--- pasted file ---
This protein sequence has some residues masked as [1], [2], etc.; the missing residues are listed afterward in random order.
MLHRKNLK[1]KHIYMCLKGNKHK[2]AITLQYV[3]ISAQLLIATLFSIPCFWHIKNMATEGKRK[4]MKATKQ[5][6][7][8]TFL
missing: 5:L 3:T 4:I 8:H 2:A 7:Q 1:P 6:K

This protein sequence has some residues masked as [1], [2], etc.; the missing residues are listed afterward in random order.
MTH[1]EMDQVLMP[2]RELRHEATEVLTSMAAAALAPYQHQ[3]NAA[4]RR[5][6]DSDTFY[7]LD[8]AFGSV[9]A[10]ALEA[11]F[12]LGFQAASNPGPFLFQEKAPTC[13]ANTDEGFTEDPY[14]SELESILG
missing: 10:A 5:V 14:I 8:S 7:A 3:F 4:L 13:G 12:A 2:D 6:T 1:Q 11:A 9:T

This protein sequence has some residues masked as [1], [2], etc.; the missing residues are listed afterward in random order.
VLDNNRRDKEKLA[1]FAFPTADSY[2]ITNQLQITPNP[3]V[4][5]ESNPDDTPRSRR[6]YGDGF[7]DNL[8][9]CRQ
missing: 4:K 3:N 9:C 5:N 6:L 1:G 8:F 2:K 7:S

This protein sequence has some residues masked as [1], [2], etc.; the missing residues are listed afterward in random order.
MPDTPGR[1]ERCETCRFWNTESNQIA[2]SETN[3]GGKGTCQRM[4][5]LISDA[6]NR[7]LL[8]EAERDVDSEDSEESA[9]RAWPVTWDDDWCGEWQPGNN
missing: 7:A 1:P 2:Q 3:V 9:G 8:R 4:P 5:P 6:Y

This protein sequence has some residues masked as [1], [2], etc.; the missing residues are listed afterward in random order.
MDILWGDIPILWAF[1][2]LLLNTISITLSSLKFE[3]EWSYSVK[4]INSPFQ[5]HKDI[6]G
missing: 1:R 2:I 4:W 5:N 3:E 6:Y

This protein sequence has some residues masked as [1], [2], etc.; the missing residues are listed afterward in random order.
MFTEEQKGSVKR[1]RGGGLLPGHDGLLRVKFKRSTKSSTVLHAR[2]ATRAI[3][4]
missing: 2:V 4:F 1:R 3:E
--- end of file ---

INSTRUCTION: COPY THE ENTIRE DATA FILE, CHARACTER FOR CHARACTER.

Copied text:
This protein sequence has some residues masked as [1], [2], etc.; the missing residues are listed afterward in random order.
MLHRKNLK[1]KHIYMCLKGNKHK[2]AITLQYV[3]ISAQLLIATLFSIPCFWHIKNMATEGKRK[4]MKATKQ[5][6][7][8]TFL
missing: 5:L 3:T 4:I 8:H 2:A 7:Q 1:P 6:K

This protein sequence has some residues masked as [1], [2], etc.; the missing residues are listed afterward in random order.
MTH[1]EMDQVLMP[2]RELRHEATEVLTSMAAAALAPYQHQ[3]NAA[4]RR[5][6]DSDTFY[7]LD[8]AFGSV[9]A[10]ALEA[11]F[12]LGFQAASNPGPFLFQEKAPTC[13]ANTDEGFTEDPY[14]SELESILG
missing: 10:A 5:V 14:I 8:S 7:A 3:F 4:L 13:G 12:A 2:D 6:T 1:Q 11:A 9:T

This protein sequence has some residues masked as [1], [2], etc.; the missing residues are listed afterward in random order.
VLDNNRRDKEKLA[1]FAFPTADSY[2]ITNQLQITPNP[3]V[4][5]ESNPDDTPRSRR[6]YGDGF[7]DNL[8][9]CRQ
missing: 4:K 3:N 9:C 5:N 6:L 1:G 8:F 2:K 7:S

This protein sequence has some residues masked as [1], [2], etc.; the missing residues are listed afterward in random order.
MPDTPGR[1]ERCETCRFWNTESNQIA[2]SETN[3]GGKGTCQRM[4][5]LISDA[6]NR[7]LL[8]EAERDVDSEDSEESA[9]RAWPVTWDDDWCGEWQPGNN
missing: 7:A 1:P 2:Q 3:V 9:G 8:R 4:P 5:P 6:Y

This protein sequence has some residues masked as [1], [2], etc.; the missing residues are listed afterward in random order.
MDILWGDIPILWAF[1][2]LLLNTISITLSSLKFE[3]EWSYSVK[4]INSPFQ[5]HKDI[6]G
missing: 1:R 2:I 4:W 5:N 3:E 6:Y

This protein sequence has some residues masked as [1], [2], etc.; the missing residues are listed afterward in random order.
MFTEEQKGSVKR[1]RGGGLLPGHDGLLRVKFKRSTKSSTVLHAR[2]ATRAI[3][4]
missing: 2:V 4:F 1:R 3:E